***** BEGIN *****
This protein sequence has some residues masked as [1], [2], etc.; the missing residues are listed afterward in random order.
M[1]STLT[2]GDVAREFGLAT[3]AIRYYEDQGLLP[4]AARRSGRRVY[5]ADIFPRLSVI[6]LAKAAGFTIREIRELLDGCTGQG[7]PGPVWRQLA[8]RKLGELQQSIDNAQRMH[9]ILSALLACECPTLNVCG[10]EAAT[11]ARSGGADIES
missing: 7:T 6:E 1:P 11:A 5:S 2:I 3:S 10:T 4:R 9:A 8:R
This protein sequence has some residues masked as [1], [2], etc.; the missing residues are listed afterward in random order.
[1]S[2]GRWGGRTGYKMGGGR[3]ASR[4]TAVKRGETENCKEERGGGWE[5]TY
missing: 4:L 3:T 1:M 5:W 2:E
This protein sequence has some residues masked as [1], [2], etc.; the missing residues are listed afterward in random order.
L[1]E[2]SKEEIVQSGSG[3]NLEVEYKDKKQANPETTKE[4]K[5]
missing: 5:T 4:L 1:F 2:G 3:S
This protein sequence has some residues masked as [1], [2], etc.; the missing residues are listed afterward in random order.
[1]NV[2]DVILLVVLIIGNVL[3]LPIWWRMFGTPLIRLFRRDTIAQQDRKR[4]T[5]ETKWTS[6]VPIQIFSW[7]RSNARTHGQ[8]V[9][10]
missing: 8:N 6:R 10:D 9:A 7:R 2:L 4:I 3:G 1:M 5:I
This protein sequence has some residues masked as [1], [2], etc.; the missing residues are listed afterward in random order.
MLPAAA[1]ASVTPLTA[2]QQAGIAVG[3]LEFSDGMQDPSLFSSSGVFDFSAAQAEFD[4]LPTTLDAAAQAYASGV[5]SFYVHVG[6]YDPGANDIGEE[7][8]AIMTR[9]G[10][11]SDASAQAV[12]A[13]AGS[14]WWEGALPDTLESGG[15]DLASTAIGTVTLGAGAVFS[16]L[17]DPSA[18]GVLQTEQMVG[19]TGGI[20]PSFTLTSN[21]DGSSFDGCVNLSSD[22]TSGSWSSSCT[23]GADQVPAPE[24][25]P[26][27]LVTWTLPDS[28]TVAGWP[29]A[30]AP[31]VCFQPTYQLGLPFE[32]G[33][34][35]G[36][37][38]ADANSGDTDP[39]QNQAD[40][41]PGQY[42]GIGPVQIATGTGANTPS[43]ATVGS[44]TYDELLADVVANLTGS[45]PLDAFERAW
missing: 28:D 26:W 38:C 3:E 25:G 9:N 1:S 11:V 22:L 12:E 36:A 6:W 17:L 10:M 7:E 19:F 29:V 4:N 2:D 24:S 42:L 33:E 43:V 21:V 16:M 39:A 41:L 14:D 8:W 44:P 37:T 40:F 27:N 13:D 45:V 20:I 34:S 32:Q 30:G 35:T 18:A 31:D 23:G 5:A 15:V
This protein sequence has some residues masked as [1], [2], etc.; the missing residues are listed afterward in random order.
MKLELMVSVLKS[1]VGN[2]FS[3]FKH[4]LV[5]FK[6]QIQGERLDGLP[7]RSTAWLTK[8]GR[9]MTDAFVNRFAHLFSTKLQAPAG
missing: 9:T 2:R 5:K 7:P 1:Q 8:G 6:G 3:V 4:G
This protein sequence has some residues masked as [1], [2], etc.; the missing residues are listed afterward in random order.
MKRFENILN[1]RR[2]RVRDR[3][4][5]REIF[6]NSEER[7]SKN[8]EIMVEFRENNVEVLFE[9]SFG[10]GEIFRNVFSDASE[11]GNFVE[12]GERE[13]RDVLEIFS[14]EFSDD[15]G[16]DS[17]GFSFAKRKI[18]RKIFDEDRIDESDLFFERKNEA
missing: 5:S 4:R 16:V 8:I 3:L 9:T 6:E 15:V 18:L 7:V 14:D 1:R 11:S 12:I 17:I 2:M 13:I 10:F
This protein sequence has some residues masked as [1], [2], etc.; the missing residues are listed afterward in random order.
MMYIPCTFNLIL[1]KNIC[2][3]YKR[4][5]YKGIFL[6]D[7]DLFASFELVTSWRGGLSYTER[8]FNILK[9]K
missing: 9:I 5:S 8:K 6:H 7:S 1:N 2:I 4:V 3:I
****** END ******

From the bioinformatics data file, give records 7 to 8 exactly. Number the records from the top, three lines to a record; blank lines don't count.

This protein sequence has some residues masked as [1], [2], etc.; the missing residues are listed afterward in random order.
MKRFENILN[1]RR[2]RVRDR[3][4][5]REIF[6]NSEER[7]SKN[8]EIMVEFRENNVEVLFE[9]SFG[10]GEIFRNVFSDASE[11]GNFVE[12]GERE[13]RDVLEIFS[14]EFSDD[15]G[16]DS[17]GFSFAKRKI[18]RKIFDEDRIDESDLFFERKNEA
missing: 5:S 4:R 16:V 8:I 3:L 9:T 6:E 15:V 18:L 7:V 14:D 1:R 11:S 12:I 17:I 2:M 13:I 10:F
This protein sequence has some residues masked as [1], [2], etc.; the missing residues are listed afterward in random order.
MMYIPCTFNLIL[1]KNIC[2][3]YKR[4][5]YKGIFL[6]D[7]DLFASFELVTSWRGGLSYTER[8]FNILK[9]K
missing: 9:I 5:S 8:K 6:H 7:S 1:N 2:I 4:V 3:I